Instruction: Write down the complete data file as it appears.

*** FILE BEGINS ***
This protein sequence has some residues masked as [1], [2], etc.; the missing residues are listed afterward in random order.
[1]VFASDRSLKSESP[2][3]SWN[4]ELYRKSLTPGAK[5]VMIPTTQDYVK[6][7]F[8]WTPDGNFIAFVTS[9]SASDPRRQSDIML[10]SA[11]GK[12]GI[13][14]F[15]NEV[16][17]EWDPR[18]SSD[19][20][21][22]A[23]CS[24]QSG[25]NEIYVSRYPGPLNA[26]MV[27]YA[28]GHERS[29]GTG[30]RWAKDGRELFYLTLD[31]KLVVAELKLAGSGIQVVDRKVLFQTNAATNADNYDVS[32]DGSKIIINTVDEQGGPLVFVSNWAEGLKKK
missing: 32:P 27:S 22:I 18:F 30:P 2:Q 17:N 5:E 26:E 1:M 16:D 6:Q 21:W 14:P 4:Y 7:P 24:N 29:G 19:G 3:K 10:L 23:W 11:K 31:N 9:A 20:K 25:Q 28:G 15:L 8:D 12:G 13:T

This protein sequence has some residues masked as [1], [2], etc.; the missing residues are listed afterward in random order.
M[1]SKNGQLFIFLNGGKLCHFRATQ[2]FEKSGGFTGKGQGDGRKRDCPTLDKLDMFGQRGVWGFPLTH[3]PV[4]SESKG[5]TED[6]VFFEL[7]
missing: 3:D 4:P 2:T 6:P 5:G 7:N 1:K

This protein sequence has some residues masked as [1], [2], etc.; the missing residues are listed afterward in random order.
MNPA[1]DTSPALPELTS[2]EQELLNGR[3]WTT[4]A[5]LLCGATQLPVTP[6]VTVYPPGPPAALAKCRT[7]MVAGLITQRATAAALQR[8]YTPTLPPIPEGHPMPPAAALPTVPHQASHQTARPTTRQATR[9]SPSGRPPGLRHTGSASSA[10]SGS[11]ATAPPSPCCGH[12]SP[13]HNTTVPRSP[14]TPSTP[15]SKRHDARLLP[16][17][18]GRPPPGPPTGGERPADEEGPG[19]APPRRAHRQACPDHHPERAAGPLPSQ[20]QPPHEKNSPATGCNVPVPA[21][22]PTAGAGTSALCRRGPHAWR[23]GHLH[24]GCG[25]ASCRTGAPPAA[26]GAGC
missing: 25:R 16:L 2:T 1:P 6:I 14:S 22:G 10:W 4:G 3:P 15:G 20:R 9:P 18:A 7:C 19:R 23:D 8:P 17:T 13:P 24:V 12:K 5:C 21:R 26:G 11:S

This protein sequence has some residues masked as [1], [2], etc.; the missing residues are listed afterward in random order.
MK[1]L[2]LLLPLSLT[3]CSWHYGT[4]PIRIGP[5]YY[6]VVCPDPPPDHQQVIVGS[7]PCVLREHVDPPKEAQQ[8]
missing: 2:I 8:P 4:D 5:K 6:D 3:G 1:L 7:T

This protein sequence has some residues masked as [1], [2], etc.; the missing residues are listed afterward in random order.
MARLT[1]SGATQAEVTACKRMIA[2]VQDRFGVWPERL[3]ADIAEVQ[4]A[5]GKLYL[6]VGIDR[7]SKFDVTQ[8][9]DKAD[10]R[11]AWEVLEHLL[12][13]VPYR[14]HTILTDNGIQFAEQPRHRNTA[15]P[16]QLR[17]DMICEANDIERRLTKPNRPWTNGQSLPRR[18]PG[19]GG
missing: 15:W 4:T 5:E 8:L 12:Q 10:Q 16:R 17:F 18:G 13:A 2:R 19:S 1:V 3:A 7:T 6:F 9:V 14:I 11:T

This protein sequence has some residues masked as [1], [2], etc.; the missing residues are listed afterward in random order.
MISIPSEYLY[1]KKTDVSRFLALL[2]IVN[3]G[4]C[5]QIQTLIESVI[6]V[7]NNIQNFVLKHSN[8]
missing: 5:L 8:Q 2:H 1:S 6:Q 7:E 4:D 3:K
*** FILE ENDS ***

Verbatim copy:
This protein sequence has some residues masked as [1], [2], etc.; the missing residues are listed afterward in random order.
[1]VFASDRSLKSESP[2][3]SWN[4]ELYRKSLTPGAK[5]VMIPTTQDYVK[6][7]F[8]WTPDGNFIAFVTS[9]SASDPRRQSDIML[10]SA[11]GK[12]GI[13][14]F[15]NEV[16][17]EWDPR[18]SSD[19][20][21][22]A[23]CS[24]QSG[25]NEIYVSRYPGPLNA[26]MV[27]YA[28]GHERS[29]GTG[30]RWAKDGRELFYLTLD[31]KLVVAELKLAGSGIQVVDRKVLFQTNAATNADNYDVS[32]DGSKIIINTVDEQGGPLVFVSNWAEGLKKK
missing: 32:P 27:S 22:I 18:F 30:P 2:Q 17:N 5:E 26:E 1:M 16:D 6:Q 21:W 14:P 4:Y 7:P 24:N 29:G 19:G 3:K 10:L 23:W 11:K 31:N 9:A 20:K 25:Q 28:G 15:L 8:D 12:G 13:T

This protein sequence has some residues masked as [1], [2], etc.; the missing residues are listed afterward in random order.
M[1]SKNGQLFIFLNGGKLCHFRATQ[2]FEKSGGFTGKGQGDGRKRDCPTLDKLDMFGQRGVWGFPLTH[3]PV[4]SESKG[5]TED[6]VFFEL[7]
missing: 3:D 4:P 2:T 6:P 5:G 7:N 1:K

This protein sequence has some residues masked as [1], [2], etc.; the missing residues are listed afterward in random order.
MNPA[1]DTSPALPELTS[2]EQELLNGR[3]WTT[4]A[5]LLCGATQLPVTP[6]VTVYPPGPPAALAKCRT[7]MVAGLITQRATAAALQR[8]YTPTLPPIPEGHPMPPAAALPTVPHQASHQTARPTTRQATR[9]SPSGRPPGLRHTGSASSA[10]SGS[11]ATAPPSPCCGH[12]SP[13]HNTTVPRSP[14]TPSTP[15]SKRHDARLLP[16][17][18]GRPPPGPPTGGERPADEEGPG[19]APPRRAHRQACPDHHPERAAGPLPSQ[20]QPPHEKNSPATGCNVPVPA[21][22]PTAGAGTSALCRRGPHAWR[23]GHLH[24]GCG[25]ASCRTGAPPAA[26]GAGC
missing: 25:R 16:L 2:T 1:P 6:I 14:S 22:G 10:W 4:G 3:P 15:G 20:R 9:P 18:A 7:C 19:R 23:D 8:P 17:T 13:P 24:V 12:K 5:C 21:R 26:G 11:S

This protein sequence has some residues masked as [1], [2], etc.; the missing residues are listed afterward in random order.
MK[1]L[2]LLLPLSLT[3]CSWHYGT[4]PIRIGP[5]YY[6]VVCPDPPPDHQQVIVGS[7]PCVLREHVDPPKEAQQ[8]
missing: 2:I 8:P 4:D 5:K 6:D 3:G 1:L 7:T

This protein sequence has some residues masked as [1], [2], etc.; the missing residues are listed afterward in random order.
MARLT[1]SGATQAEVTACKRMIA[2]VQDRFGVWPERL[3]ADIAEVQ[4]A[5]GKLYL[6]VGIDR[7]SKFDVTQ[8][9]DKAD[10]R[11]AWEVLEHLL[12][13]VPYR[14]HTILTDNGIQFAEQPRHRNTA[15]P[16]QLR[17]DMICEANDIERRLTKPNRPWTNGQSLPRR[18]PG[19]GG
missing: 15:W 4:T 5:E 8:L 12:Q 10:Q 16:R 17:F 18:G 13:A 2:R 19:S 1:V 3:A 7:T 6:F 9:V 14:I 11:T

This protein sequence has some residues masked as [1], [2], etc.; the missing residues are listed afterward in random order.
MISIPSEYLY[1]KKTDVSRFLALL[2]IVN[3]G[4]C[5]QIQTLIESVI[6]V[7]NNIQNFVLKHSN[8]
missing: 5:L 8:Q 2:H 1:S 6:Q 7:E 4:D 3:K